Dipetane fuel additive proven to improve fuel economy

| Tuesday, June 10, 2008

When it comes to fuel additives designed for improving fuel economy, the testing standards set by the Society of Automotive Engineers and the Technology & Maintenance Council are the gold standard. And few products can stand up to the tests.

Just in time for what could be another summer run of increasing fuel prices – on top of already record highs – Dipetane Fuel Technology passed the SAE and TMC testing and can back up the company’s claims that the product does increase fuel mileage.

Dipetane Fuel Technology announced the results of an SAE J1321 / TMC Type II Fuel Consumption Test conducted on a group of test and control vehicles by Claude Travis & Associates, one of the top three independent SAE testing firms in the trucking and shipping industries.

“Dipetane Fuel Technology was shown conclusively to improve burn efficiency of petroleum fuels, with resultant improvement in fuel economy, horsepower, exhaust emission, elimination of carbon deposits and engine life,” said Robert Forenza, president of Dipetane Northeast. “When added to the fuel of a fleet of diesel trucks, they all benefited to varying degrees, depending on the age of the engine and other criteria.”

“Dipetane is the most effective fuel supplement I have tested,” said Claude Travis, president of Claude Travis & Associates.

Travis is a nationally recognized expert in on-highway commercial vehicle fuel economy testing and previous chairman of the joint SAE/TMC Fuel Economy Test Procedure Task Force, with more than 50 years in the transportation industry.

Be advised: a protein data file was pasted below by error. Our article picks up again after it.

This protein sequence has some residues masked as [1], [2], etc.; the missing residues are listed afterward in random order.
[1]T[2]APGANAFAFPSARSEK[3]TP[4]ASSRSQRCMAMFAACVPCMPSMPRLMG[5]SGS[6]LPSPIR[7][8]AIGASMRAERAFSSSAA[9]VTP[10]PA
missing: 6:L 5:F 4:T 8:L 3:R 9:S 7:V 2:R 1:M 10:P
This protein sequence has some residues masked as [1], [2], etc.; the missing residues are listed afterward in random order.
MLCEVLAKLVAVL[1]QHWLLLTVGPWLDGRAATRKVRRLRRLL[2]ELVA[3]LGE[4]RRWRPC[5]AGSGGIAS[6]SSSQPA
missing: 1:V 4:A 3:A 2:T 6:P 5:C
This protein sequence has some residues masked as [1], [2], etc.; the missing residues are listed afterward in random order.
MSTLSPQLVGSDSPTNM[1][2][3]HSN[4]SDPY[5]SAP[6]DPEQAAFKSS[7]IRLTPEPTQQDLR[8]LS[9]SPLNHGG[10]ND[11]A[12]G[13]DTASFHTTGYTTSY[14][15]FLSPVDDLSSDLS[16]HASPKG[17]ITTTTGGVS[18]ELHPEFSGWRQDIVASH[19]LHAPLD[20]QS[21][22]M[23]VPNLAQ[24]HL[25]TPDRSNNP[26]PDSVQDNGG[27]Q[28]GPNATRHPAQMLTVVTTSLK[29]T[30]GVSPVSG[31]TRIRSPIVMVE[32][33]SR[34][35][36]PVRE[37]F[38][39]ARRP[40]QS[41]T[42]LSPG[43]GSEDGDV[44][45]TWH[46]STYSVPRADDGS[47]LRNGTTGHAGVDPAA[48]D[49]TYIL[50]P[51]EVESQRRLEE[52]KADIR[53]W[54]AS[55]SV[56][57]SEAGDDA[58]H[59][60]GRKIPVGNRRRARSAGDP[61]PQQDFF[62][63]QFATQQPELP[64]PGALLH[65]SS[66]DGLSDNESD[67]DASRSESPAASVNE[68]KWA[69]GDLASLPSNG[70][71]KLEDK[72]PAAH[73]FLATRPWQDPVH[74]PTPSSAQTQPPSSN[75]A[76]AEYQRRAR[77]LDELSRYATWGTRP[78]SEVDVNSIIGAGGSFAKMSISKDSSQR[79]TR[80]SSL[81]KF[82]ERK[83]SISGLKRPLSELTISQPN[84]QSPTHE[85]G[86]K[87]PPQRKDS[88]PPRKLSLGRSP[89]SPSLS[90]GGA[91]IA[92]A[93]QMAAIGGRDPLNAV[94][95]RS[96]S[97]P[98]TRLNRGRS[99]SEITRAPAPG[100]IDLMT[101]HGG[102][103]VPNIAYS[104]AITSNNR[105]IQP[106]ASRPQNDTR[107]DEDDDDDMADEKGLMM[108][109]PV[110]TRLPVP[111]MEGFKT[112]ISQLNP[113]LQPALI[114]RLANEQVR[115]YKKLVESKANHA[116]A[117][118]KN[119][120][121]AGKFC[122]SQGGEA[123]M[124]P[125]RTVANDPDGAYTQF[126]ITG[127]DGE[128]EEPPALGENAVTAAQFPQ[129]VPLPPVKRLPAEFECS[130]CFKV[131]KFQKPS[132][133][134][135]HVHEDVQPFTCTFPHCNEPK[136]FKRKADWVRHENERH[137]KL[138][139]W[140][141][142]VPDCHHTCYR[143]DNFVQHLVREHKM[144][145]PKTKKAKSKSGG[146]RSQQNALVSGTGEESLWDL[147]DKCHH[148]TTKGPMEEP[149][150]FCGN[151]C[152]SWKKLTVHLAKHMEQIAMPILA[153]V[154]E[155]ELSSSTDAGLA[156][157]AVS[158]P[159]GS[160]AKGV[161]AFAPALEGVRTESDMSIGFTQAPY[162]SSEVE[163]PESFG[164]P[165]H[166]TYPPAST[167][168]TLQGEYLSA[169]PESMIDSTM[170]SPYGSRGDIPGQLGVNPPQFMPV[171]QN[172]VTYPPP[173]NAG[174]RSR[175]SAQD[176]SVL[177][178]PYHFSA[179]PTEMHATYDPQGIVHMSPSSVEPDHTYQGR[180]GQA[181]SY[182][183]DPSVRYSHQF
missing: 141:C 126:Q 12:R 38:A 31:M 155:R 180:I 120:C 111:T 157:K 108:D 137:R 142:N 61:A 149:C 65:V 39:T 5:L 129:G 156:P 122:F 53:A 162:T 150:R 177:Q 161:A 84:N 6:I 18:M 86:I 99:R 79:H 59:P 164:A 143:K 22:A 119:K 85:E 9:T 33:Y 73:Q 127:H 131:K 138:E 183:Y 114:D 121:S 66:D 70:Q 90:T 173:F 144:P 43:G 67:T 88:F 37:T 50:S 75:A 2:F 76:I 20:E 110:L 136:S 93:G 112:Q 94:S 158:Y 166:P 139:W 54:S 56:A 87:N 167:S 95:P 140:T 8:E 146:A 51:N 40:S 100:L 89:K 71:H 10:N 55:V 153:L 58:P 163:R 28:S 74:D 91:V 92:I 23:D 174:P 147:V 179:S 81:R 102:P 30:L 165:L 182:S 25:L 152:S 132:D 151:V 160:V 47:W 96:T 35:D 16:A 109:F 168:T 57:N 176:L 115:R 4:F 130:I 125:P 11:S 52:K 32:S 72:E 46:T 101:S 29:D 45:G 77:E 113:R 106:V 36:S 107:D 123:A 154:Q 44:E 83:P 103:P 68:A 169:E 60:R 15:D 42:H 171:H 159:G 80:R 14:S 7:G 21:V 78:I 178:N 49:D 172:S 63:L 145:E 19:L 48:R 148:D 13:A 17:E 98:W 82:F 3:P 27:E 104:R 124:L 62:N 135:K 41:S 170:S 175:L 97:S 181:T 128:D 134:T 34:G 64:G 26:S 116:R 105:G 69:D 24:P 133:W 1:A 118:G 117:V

“The installation of Dipetane in the diesel fuel used to power the test vehicles demonstrated a significant and repeatable improvement in fuel economy,” he said. “The Dipetane used in this test series also resulted in an increase in horsepower coupled with a marked reduction in ‘blow-by,’ which contributes to increased engine miles-to-overhaul.”

Travis noted that Dipetane’s test results are important to fleet managers for several reasons and show marked differences from other additives tested to date.

“The reduction in blow-by was especially dramatic, demonstrating that Dipetane reduces carbon deposits, especially on the rings. We tested Dipetane on three trucks, whereas most companies only tested on one,” he added.

On three 2004 Cummins ISX engines, the average fuel economy gain was 3 percent; the horsepower gain was 13 hp; and the blow-by reduction was 32 percent.

According to Forenza, the product performs significantly better on older engines.

“The Cummins ISX engines are extremely fuel efficient and these results on the ISX are very significant. Performance with a mix of older units has been shown to be even stronger. Field trials with New Hampshire-based Windward Petroleum show results as high as 14 percent,” he said. “I think it’s reasonable to expect that for the average user, results will fall in the upper end of this range.”

For more information, visit www.dipetanenortheast.com.

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